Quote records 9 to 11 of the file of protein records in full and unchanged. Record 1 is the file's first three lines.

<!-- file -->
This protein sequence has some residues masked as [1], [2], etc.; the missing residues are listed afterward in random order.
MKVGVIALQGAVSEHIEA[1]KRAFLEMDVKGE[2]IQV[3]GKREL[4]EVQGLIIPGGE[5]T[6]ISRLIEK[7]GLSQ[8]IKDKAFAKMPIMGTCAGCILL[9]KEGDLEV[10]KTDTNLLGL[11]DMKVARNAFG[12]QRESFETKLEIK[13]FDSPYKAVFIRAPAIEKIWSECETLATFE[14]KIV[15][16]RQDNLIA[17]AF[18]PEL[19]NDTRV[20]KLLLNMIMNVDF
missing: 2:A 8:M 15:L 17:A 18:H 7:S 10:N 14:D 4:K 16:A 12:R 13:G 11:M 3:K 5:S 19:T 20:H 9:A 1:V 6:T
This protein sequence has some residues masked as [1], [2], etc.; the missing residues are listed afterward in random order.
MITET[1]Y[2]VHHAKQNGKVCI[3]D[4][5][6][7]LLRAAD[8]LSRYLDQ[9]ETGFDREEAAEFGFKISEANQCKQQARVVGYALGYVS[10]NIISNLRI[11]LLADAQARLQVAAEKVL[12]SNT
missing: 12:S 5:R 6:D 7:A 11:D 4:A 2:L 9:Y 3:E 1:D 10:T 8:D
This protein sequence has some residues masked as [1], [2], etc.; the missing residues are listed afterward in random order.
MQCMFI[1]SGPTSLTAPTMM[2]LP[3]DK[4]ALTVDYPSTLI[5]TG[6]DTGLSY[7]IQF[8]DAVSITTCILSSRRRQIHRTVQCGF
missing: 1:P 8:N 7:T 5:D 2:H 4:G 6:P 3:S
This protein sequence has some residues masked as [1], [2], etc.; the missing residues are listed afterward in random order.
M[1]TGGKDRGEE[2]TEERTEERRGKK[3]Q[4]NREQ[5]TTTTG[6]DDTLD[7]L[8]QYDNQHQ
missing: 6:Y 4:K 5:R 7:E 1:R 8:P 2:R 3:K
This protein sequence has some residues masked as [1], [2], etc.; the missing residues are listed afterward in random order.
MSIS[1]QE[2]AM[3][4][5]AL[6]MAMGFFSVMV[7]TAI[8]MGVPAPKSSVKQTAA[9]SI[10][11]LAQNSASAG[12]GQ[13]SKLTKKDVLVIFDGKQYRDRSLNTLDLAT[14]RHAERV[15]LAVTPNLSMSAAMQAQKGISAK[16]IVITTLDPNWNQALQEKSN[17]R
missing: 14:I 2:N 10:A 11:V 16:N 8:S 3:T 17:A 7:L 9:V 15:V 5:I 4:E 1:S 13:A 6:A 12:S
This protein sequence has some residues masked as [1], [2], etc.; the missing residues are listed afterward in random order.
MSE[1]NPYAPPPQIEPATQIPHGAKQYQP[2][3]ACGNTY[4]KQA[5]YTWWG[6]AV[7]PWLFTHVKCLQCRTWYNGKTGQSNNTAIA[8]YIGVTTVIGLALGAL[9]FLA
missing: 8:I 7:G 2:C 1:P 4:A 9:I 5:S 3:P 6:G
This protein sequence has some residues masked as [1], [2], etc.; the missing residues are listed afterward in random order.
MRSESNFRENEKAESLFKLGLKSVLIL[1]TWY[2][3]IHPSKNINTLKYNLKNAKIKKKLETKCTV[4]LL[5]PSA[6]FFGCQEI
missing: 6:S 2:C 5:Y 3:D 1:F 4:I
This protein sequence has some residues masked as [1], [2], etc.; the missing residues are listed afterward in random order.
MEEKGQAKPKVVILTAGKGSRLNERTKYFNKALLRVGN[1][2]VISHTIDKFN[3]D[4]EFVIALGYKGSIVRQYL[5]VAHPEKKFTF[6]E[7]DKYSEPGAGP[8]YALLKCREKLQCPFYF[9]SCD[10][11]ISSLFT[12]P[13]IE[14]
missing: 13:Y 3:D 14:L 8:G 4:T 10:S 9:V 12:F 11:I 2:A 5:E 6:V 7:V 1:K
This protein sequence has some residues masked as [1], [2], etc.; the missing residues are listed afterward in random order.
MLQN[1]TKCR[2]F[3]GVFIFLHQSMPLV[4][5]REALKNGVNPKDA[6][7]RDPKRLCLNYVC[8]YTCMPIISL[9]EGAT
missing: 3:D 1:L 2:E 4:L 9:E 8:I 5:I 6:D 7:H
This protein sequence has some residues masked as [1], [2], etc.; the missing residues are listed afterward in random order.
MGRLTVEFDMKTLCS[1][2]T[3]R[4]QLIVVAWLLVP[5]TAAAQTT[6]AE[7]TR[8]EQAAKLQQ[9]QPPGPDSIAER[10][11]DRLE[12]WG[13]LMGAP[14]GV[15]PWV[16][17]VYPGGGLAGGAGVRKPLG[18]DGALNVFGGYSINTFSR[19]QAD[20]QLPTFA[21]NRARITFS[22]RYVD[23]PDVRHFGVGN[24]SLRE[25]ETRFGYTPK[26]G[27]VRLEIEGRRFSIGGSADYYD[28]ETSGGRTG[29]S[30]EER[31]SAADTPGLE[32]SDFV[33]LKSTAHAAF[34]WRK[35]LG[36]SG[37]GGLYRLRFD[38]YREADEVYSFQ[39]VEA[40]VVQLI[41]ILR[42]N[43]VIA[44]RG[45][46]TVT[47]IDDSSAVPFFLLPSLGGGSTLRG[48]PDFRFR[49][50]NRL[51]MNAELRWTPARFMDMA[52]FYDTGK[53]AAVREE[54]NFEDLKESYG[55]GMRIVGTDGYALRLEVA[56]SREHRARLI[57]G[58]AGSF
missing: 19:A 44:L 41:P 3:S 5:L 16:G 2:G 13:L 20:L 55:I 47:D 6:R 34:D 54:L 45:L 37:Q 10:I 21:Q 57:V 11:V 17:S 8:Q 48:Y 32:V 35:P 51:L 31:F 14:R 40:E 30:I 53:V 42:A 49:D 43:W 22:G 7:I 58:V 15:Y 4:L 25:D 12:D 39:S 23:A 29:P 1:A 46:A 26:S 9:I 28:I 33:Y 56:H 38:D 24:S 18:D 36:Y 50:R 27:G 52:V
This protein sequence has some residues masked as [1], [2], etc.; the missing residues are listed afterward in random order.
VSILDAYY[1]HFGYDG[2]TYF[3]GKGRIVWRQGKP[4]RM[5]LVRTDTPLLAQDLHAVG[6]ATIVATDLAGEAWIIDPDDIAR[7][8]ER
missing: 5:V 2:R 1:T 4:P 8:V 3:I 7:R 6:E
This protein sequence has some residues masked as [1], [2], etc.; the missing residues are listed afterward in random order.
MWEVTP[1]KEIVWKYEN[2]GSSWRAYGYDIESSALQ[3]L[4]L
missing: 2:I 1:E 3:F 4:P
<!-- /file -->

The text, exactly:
This protein sequence has some residues masked as [1], [2], etc.; the missing residues are listed afterward in random order.
MLQN[1]TKCR[2]F[3]GVFIFLHQSMPLV[4][5]REALKNGVNPKDA[6][7]RDPKRLCLNYVC[8]YTCMPIISL[9]EGAT
missing: 3:D 1:L 2:E 4:L 9:E 8:I 5:I 6:D 7:H
This protein sequence has some residues masked as [1], [2], etc.; the missing residues are listed afterward in random order.
MGRLTVEFDMKTLCS[1][2]T[3]R[4]QLIVVAWLLVP[5]TAAAQTT[6]AE[7]TR[8]EQAAKLQQ[9]QPPGPDSIAER[10][11]DRLE[12]WG[13]LMGAP[14]GV[15]PWV[16][17]VYPGGGLAGGAGVRKPLG[18]DGALNVFGGYSINTFSR[19]QAD[20]QLPTFA[21]NRARITFS[22]RYVD[23]PDVRHFGVGN[24]SLRE[25]ETRFGYTPK[26]G[27]VRLEIEGRRFSIGGSADYYD[28]ETSGGRTG[29]S[30]EER[31]SAADTPGLE[32]SDFV[33]LKSTAHAAF[34]WRK[35]LG[36]SG[37]GGLYRLRFD[38]YREADEVYSFQ[39]VEA[40]VVQLI[41]ILR[42]N[43]VIA[44]RG[45][46]TVT[47]IDDSSAVPFFLLPSLGGGSTLRG[48]PDFRFR[49][50]NRL[51]MNAELRWTPARFMDMA[52]FYDTGK[53]AAVREE[54]NFEDLKESYG[55]GMRIVGTDGYALRLEVA[56]SREHRARLI[57]G[58]AGSF
missing: 19:A 44:L 41:P 3:S 5:L 16:G 2:G 13:L 20:L 55:I 47:D 6:R 34:D 54:L 45:L 37:Q 10:I 21:Q 57:V 11:V 17:S 8:Q 48:Y 32:V 35:P 51:L 31:F 14:R 40:E 30:I 53:V 42:A 49:D 43:W 22:G 7:I 58:V 15:Y 4:L 25:D 12:D 39:S 23:A 29:P 1:A 46:A 26:S 9:I 28:I 33:Y 56:H 38:D 24:S 18:D 36:Y 50:R 27:G 52:V
This protein sequence has some residues masked as [1], [2], etc.; the missing residues are listed afterward in random order.
VSILDAYY[1]HFGYDG[2]TYF[3]GKGRIVWRQGKP[4]RM[5]LVRTDTPLLAQDLHAVG[6]ATIVATDLAGEAWIIDPDDIAR[7][8]ER
missing: 5:V 2:R 1:T 4:P 8:V 3:I 7:R 6:E